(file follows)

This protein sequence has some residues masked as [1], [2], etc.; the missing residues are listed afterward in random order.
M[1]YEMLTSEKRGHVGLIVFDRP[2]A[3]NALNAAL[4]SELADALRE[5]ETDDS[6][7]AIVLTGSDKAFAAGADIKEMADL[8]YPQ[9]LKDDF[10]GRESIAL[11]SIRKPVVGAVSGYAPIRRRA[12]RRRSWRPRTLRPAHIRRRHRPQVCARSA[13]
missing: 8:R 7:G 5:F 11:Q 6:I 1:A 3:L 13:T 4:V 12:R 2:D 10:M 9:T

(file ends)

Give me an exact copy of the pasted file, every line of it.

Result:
This protein sequence has some residues masked as [1], [2], etc.; the missing residues are listed afterward in random order.
M[1]YEMLTSEKRGHVGLIVFDRP[2]A[3]NALNAAL[4]SELADALRE[5]ETDDS[6][7]AIVLTGSDKAFAAGADIKEMADL[8]YPQ[9]LKDDF[10]GRESIAL[11]SIRKPVVGAVSGYAPIRRRA[12]RRRSWRPRTLRPAHIRRRHRPQVCARSA[13]
missing: 8:R 7:G 5:F 11:Q 6:I 1:A 3:L 13:T 4:V 12:R 2:D 10:M 9:T